TP63 regulates NRG1 in SCC.

(A) Correlation of TP63 and NRG1 in LUSC (n = 223) and Esophageal (n = 263) patient samples in TCGA data set. Statistical significance was determined by two-tailed test and Pearson correlation (r) was determined. (B) Relative expression of TP63, NRG1α and NRG1β upon TP63 knockdown using siRNA in OE21 and KYSE-140 SCCs. (C) Relative expression of TP63 (all, TA and deltaN isoforms), NRG1α, NRG1β upon TP63 knockdown using siRNA in KYSE-180 SCC. Expression of TA and deltaN TP63 and upon TP63 knockdown by siRNA. siRNAs for TA-TP63 (#13), all isoform-TP63 (#14), deltaN-TP63 [#1, #2, #3) and non-target control (NTC#3, NTC#4). Relative quantitation by qPCR in B and C is mean with standard deviation relative to dharmafect transfection reagent control. (D) ChIP analysis of p63alpha and deltaNp63 binding −30 kB from the NRG1 transcriptional start site (TSS) in KYSE-180 SCC. IgG and primers amplifying the −21 kB region were used as controls. Data is represented as average with standard error of mean from three independent experiments. One-way ANOVA test was used to determine the statistical significance in comparison to IgG. *p<0.05.

https://doi.org/10.7554/eLife.46551.002

Efficacy of anti-NRG1 in in vivo models of SCC

Emerging evidence suggest that high ERBB3 or high NRG1 expression is associated with poor clinical outcome in SCCs (Qian et al., 2015). We reasoned that in order for NRG1 to promote SCC growth, tumors would have to co-express NRG1 and its receptor ERBB3. Interestingly, NRG1/ERBB3 co-expression appeared prevalent in lung and head and neck SCCs, but was notably rare in lung adenocarcinoma across the various cancer datasets available in TCGA (Figure 2A). To ascertain whether SCCs co-expressing NRG1 and ERBB3 are responsive to inhibition of NRG1 signaling, we screened a panel of cell lines from SCC indications including lung, esophageal and skin for growth sensitivity to an NRG1 blocking antibody (Hegde et al., 2013) in vitro. Anti-NRG1 treatment modestly inhibited the growth of cell lines expressing both NRG1 and ERBB3 (Figure 2B). Because the p63 transcriptional program is critical for both maintenance and cell fate determination of epithelial progenitor cells, we reasoned that perturbation of this program would be more impactful in vivo. We assessed the effect of NRG1 inhibition on xenograft tumors derived from the FaDu head and neck, HCC95 lung and KYSE-180 esophageal squamous cell carcinoma lines. Importantly, anti-NRG1 treatment markedly inhibited tumor growth in each of these models to an extent that far exceeded that observed in vitro. (Figure 3A). In addition, increased keratinization and changes in tumor cell morphology were observed in tumors from anti-NRG1 treated mice (Figure 4—figure supplement 1). To further evaluate the NRG1-dependency in ERBB3/NRG1 co-expressing squamous cell cancers, we tested the efficacy of anti-NRG1 in lung SCC PDX models. Again, anti-NRG1 significantly inhibited the tumor growth of three models that co-express NRG1 and ERBB3, resulting in tumor stasis (Figure 3B and Figure 3—figure supplement 1).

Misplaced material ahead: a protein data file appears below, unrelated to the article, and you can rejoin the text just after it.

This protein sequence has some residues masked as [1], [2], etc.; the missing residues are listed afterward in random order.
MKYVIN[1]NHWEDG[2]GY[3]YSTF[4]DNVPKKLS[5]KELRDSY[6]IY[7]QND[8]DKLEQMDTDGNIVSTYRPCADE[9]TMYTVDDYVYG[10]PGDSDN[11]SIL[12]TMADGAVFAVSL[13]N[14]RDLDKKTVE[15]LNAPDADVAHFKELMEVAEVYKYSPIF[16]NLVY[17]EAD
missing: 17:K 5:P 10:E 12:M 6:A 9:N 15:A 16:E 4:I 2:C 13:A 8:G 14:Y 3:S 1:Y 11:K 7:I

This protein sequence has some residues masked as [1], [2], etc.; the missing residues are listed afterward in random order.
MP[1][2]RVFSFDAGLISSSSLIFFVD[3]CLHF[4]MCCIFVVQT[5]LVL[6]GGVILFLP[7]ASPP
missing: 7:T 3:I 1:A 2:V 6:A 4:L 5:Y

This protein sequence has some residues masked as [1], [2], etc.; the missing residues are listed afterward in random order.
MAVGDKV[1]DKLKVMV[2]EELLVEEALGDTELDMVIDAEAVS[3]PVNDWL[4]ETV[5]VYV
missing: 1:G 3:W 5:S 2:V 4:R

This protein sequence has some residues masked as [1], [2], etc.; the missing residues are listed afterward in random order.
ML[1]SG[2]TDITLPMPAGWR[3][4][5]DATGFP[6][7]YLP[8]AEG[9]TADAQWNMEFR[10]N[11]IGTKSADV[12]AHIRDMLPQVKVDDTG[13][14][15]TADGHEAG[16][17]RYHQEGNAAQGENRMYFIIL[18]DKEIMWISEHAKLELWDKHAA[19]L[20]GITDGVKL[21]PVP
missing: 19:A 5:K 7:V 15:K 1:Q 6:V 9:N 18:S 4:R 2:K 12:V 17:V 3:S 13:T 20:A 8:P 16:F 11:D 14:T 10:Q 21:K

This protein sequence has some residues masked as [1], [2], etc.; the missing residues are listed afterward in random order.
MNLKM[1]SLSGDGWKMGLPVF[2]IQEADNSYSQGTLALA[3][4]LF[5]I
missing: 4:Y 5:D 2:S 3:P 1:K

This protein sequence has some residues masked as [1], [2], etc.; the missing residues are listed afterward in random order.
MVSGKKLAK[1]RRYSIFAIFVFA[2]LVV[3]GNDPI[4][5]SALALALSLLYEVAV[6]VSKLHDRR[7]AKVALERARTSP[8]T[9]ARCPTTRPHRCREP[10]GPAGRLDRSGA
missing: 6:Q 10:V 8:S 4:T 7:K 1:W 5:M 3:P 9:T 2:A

Modest but significant growth inhibition of SCCs by anti-NRG1 treatment in vitro.

(A) NRG1 and ERBB3 mRNA levels in head and neck squamous carcinoma (HNSC), lung squamous carcinoma (LUSC) and lung adenocarcinoma (LUAD) patient samples from TCGA. (B) In vitro growth of different SCC cell lines in the presence of anti-NRG1 or control anti-Ragweed antibody. Expression levels of NRG1, Erbb3, Erbb4 and TP63 (RPKM) for each cell line are shown below the respective in vitro growth data. Average growth is presented as is mean with standard error of mean relative to anti-Ragweed from four independent experiments with more than three replicates in every experiment. Statistical significance was determined using t-test with * indicates p<0.05.

https://doi.org/10.7554/eLife.46551.003
Figure 3 with 2 supplements see all
Anti-NRG1 significantly inhibits the tumor growth in vivo of SCCs that express both NRG1 and ERBB3.

Effect of anti-NRG1 or anti-Ragweed (control) antibodies in (A) FaDu (head and neck), HCC95 (lung) and KYSE-180 (esophagus) SCC cell lines in preclinical mouse xenograft models, N = 8–12 mice/group, (B) Lung SCC PDX models, n = 4 mice/group, and (C) Lgr5CreERT2; Ptenflox/flox; KrasLSL-G12D/+ skin GEMM, n = 7–8 mice/group. Statistical significance was determined by Log-rank test. Red arrow indicates the time of the final antibody dose. (D) H and E staining for GEMM skin at the end of study.

https://doi.org/10.7554/eLife.46551.004